While a handful of publicly available databases have been reported, existing tools do not fully capture, from a network perspective, the functional implications of lncRNAs or circRNAs of interest. Through an integrated and streamlined design, circlncRNAnet aims to broaden the understanding of ncRNA candidates by testing in silico several hypotheses of ncRNA-based functions, on the basis of large-scale RNA-seq data. This web server is implemented with several features that represent advances in the bioinformatics of ncRNAs: (1) a flexible framework that accepts and processes user-defined next-generation sequencing–based expression data; (2) multiple analytic modules that assign and productively assess the regulatory networks of user-selected ncRNAs by cross-referencing extensively curated databases; (3) an all-purpose, information-rich workflow design that is tailored to all types of ncRNAs. Outputs on expression profiles, co-expression networks and pathways, and molecular interactomes, are dynamically and interactively displayed according to user-defined criteria.
Conclusions
In short, users may apply circlncRNAnet to obtain, in real time, multiple lines of functionally relevant information on circRNAs/lncRNAs of their interest. In summary, circlncRNAnet provides a “one-stop” resource for in-depth analyses of ncRNA biology. circlncRNAnet is freely available at http://app.cgu.edu.tw/circlnc/.

VAReporter: Variant reporter for cancer research of massive parallel sequencing. BMC Genomics 2018 19 (Suppl 2):86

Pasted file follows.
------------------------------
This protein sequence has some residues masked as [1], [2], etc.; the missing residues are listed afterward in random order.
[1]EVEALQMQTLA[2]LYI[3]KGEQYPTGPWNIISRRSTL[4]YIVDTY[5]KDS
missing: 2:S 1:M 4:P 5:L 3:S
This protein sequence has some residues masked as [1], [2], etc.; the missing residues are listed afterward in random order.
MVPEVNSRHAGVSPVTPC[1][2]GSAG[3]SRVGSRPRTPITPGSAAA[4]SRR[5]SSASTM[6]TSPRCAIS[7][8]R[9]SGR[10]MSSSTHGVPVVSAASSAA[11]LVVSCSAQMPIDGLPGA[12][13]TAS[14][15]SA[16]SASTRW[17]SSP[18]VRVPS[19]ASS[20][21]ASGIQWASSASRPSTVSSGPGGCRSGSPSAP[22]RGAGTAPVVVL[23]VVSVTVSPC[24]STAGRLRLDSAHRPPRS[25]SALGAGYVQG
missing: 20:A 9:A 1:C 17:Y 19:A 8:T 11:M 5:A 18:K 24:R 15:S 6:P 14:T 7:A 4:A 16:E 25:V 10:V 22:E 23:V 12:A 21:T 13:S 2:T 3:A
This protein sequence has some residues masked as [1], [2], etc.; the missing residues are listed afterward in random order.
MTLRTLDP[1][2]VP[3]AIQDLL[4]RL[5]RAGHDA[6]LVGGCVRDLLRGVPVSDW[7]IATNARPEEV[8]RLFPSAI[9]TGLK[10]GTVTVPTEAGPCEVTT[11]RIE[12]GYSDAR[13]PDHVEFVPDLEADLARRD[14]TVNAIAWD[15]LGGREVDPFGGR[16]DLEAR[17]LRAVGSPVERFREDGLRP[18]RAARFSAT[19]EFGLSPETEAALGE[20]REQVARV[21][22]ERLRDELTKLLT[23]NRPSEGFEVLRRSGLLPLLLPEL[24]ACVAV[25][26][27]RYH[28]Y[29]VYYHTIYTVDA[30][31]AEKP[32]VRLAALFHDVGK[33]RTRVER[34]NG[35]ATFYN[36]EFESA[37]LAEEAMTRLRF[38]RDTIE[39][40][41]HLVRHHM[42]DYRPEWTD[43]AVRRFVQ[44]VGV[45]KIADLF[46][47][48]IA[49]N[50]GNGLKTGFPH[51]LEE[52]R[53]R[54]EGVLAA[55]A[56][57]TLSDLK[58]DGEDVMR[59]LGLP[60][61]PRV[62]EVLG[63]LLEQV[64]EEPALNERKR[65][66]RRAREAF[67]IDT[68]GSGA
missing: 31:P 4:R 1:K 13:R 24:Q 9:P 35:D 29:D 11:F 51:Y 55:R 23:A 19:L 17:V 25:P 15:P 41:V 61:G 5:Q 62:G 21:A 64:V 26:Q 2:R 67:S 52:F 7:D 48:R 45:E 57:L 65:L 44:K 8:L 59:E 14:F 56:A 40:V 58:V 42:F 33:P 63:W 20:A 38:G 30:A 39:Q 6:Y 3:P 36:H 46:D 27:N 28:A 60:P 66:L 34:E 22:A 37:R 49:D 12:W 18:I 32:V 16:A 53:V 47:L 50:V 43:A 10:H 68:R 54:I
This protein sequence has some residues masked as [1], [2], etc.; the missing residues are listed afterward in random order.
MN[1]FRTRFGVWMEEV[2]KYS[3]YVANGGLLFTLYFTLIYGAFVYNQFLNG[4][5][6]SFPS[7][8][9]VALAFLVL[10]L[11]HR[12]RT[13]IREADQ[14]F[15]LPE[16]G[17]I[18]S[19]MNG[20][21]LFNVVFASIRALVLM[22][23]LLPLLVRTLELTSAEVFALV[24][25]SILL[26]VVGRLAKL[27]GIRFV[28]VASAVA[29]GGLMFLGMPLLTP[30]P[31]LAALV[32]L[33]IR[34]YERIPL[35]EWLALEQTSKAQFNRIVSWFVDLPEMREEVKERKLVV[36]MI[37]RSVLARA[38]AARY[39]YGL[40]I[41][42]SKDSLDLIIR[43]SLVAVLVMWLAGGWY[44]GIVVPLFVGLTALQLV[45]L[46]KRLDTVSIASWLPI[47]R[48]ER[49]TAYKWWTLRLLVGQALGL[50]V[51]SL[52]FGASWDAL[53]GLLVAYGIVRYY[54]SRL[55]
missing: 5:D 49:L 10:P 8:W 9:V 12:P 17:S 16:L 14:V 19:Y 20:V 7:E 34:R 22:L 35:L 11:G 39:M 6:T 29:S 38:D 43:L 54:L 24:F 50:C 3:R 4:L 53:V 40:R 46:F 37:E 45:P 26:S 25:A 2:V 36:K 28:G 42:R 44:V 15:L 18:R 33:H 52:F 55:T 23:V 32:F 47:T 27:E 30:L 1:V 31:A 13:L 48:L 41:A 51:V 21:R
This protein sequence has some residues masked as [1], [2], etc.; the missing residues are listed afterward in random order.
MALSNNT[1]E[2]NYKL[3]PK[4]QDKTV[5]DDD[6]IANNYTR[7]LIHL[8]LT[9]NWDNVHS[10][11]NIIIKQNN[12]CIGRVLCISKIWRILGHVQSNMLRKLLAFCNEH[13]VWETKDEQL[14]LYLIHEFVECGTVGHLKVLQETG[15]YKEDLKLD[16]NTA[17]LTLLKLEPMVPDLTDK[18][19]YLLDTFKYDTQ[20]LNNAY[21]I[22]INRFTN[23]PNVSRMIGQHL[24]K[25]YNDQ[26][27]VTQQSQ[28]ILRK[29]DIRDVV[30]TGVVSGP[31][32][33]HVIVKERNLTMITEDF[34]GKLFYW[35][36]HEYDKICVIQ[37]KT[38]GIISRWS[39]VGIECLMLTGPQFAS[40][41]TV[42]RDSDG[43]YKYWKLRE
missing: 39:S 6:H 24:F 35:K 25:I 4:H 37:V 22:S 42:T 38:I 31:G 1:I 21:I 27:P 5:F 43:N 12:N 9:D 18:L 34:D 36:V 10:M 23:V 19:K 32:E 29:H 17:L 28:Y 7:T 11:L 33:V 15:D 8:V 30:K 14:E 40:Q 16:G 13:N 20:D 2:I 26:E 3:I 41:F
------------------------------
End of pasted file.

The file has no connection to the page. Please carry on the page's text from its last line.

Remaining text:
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Background
High throughput sequencing technologies have been an increasingly critical aspect of precision medicine owing to a better identification of disease targets, which contributes to improved health care cost and clinical outcomes. In particular, disease-oriented targeted enrichment sequencing is becoming a widely-accepted application for diagnostic purposes, which can interrogate known diagnostic variants as well as identify novel biomarkers from panels of entire human coding exome or disease-associated genes.
Results
We introduce a workflow named VAReporter to facilitate the management of variant assessment in disease-targeted sequencing, the identification of pathogenic variants, the interpretation of biological effects and the prioritization of clinically actionable targets. State-of-art algorithms that account for mutation phenotypes are used to rank the importance of mutated genes through visual analytic strategies. We established an extensive annotation source by integrating a wide variety of biomedical databases and followed the American College of Medical Genetics and Genomics (ACMG) guidelines for interpretation and reporting of sequence variations.
Conclusions
In summary, VAReporter is the first web server designed to provide a “one-stop” resource for individual’s diagnosis and large-scale cohort studies, and is freely available at http://rnd.cgu.edu.tw/vareporter.